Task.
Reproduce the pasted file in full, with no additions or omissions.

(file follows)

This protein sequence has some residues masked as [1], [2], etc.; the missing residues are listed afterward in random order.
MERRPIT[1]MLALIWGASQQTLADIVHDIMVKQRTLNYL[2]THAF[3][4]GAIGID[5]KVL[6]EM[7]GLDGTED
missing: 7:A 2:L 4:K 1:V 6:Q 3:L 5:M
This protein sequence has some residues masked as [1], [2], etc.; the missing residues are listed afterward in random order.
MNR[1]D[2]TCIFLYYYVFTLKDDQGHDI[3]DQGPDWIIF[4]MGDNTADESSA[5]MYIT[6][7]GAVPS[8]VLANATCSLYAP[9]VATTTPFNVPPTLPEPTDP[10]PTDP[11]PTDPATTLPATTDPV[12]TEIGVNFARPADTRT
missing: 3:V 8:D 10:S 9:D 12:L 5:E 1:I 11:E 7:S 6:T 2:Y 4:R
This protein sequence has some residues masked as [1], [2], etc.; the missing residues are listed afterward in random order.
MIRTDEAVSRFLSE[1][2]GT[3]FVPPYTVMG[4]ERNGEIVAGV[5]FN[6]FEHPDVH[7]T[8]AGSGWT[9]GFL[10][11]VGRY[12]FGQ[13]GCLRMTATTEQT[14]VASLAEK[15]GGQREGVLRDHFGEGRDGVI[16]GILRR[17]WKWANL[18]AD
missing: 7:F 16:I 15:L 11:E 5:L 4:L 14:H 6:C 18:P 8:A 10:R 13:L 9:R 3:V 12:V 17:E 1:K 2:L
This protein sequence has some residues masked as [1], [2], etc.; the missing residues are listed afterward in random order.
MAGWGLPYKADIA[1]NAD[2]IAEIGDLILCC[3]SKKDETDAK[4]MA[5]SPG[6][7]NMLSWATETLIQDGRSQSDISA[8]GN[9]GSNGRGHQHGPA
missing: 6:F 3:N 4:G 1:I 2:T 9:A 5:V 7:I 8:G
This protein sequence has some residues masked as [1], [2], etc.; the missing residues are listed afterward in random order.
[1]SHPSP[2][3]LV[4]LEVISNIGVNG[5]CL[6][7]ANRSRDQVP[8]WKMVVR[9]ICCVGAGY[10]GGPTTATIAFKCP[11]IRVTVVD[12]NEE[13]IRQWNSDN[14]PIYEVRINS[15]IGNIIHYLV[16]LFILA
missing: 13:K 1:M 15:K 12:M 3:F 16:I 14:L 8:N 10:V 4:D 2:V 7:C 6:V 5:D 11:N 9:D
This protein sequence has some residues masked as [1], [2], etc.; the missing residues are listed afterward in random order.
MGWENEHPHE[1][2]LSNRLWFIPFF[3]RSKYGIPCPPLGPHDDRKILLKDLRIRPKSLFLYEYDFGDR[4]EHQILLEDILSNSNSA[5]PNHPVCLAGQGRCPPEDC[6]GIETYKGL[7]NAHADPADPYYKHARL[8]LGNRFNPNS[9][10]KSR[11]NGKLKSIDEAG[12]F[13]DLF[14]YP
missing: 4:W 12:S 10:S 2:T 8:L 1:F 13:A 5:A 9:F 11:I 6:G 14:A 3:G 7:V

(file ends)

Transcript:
This protein sequence has some residues masked as [1], [2], etc.; the missing residues are listed afterward in random order.
MERRPIT[1]MLALIWGASQQTLADIVHDIMVKQRTLNYL[2]THAF[3][4]GAIGID[5]KVL[6]EM[7]GLDGTED
missing: 7:A 2:L 4:K 1:V 6:Q 3:L 5:M
This protein sequence has some residues masked as [1], [2], etc.; the missing residues are listed afterward in random order.
MNR[1]D[2]TCIFLYYYVFTLKDDQGHDI[3]DQGPDWIIF[4]MGDNTADESSA[5]MYIT[6][7]GAVPS[8]VLANATCSLYAP[9]VATTTPFNVPPTLPEPTDP[10]PTDP[11]PTDPATTLPATTDPV[12]TEIGVNFARPADTRT
missing: 3:V 8:D 10:S 9:D 12:L 5:E 1:I 11:E 7:S 6:T 2:Y 4:R
This protein sequence has some residues masked as [1], [2], etc.; the missing residues are listed afterward in random order.
MIRTDEAVSRFLSE[1][2]GT[3]FVPPYTVMG[4]ERNGEIVAGV[5]FN[6]FEHPDVH[7]T[8]AGSGWT[9]GFL[10][11]VGRY[12]FGQ[13]GCLRMTATTEQT[14]VASLAEK[15]GGQREGVLRDHFGEGRDGVI[16]GILRR[17]WKWANL[18]AD
missing: 7:F 16:I 15:L 11:E 5:L 4:L 14:H 6:C 18:P 8:A 10:R 13:L 9:R 3:V 12:V 17:E 1:K 2:L
This protein sequence has some residues masked as [1], [2], etc.; the missing residues are listed afterward in random order.
MAGWGLPYKADIA[1]NAD[2]IAEIGDLILCC[3]SKKDETDAK[4]MA[5]SPG[6][7]NMLSWATETLIQDGRSQSDISA[8]GN[9]GSNGRGHQHGPA
missing: 6:F 3:N 4:G 1:I 2:T 9:A 5:V 7:I 8:G
This protein sequence has some residues masked as [1], [2], etc.; the missing residues are listed afterward in random order.
[1]SHPSP[2][3]LV[4]LEVISNIGVNG[5]CL[6][7]ANRSRDQVP[8]WKMVVR[9]ICCVGAGY[10]GGPTTATIAFKCP[11]IRVTVVD[12]NEE[13]IRQWNSDN[14]PIYEVRINS[15]IGNIIHYLV[16]LFILA
missing: 13:K 1:M 15:K 12:M 3:F 16:I 14:L 8:N 10:V 4:D 2:V 7:C 6:V 5:D 11:N 9:D
This protein sequence has some residues masked as [1], [2], etc.; the missing residues are listed afterward in random order.
MGWENEHPHE[1][2]LSNRLWFIPFF[3]RSKYGIPCPPLGPHDDRKILLKDLRIRPKSLFLYEYDFGDR[4]EHQILLEDILSNSNSA[5]PNHPVCLAGQGRCPPEDC[6]GIETYKGL[7]NAHADPADPYYKHARL[8]LGNRFNPNS[9][10]KSR[11]NGKLKSIDEAG[12]F[13]DLF[14]YP
missing: 4:W 12:S 10:S 2:T 8:L 1:F 13:A 5:A 9:F 11:I 6:G 14:A 3:G 7:V